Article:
3. Your workout leaves you more tired and sore than before.
Exercise should give you more energy, not leave you feeling rundown. If you're feeling overly tired or perpetually sore, you could be overtraining. Your body needs time for rest and recovery. It is during this down time that you build strength and endurance by allowing your muscles to rebuild and repair. If you don't give your body ample recovery time, you'll become weaker instead of stronger. If you have been overtraining, your first priority should be rest. You might need up to a week off to recharge mentally and physically. Once you are feeling better, start back slowly. Reevaluate your workout program and find ways to make changes that will prevent this from happening again.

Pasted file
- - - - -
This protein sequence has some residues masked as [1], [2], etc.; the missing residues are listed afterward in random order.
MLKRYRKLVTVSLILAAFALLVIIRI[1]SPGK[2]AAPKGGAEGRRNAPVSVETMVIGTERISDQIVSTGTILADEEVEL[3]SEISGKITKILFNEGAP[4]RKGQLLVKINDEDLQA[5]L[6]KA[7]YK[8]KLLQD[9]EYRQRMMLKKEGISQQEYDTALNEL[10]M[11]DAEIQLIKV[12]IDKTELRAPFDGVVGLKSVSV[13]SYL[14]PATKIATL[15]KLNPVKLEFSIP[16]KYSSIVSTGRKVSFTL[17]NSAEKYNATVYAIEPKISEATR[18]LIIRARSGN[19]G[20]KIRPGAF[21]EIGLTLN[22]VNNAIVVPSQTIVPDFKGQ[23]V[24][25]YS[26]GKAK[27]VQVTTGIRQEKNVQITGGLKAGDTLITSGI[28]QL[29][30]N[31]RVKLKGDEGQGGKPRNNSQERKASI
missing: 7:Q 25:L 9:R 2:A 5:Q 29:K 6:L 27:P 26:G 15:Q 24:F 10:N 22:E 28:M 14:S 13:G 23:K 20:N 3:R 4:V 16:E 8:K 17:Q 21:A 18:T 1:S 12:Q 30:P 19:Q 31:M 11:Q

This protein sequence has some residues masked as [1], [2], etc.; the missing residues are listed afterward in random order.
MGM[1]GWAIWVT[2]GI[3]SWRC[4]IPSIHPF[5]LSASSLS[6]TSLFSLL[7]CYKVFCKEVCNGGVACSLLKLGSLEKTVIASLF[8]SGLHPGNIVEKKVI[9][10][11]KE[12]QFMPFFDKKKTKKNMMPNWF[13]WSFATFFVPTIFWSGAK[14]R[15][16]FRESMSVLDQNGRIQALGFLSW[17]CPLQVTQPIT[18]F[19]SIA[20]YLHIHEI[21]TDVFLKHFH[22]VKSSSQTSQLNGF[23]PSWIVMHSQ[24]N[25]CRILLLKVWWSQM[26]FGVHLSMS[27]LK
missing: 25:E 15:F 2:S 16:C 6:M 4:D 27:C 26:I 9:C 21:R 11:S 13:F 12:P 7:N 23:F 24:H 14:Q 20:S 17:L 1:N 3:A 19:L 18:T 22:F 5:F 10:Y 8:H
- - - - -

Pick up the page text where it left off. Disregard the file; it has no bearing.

4. Your workout is no longer challenging.
Running a 10-minute mile, for example, becomes easier as time goes on. If your workouts aren't challenging you anymore, it can be helpful to wear a heart rate monitor. Your heart rate will change over time as you become more fit. By using a heart rate monitor, you'll know to change up or intensify your routine, and ensure that you're working in your target heart rate zone. Challenging your body improves your fitness level and can also provide a sense of accomplishment as you become stronger and work toward your goals.
Changing your workout routine whenever these signs arise will help keep your motivation high as you work to improve your fitness level. The key is to pay close attention to how you're feeling both physically and mentally. Exercise shouldn't be a chore that you dread, but something that makes you feel good about yourself!
4 Signs It's Time to Change Your Workout Routine
What to Do When Your Workout Isn't Working for You
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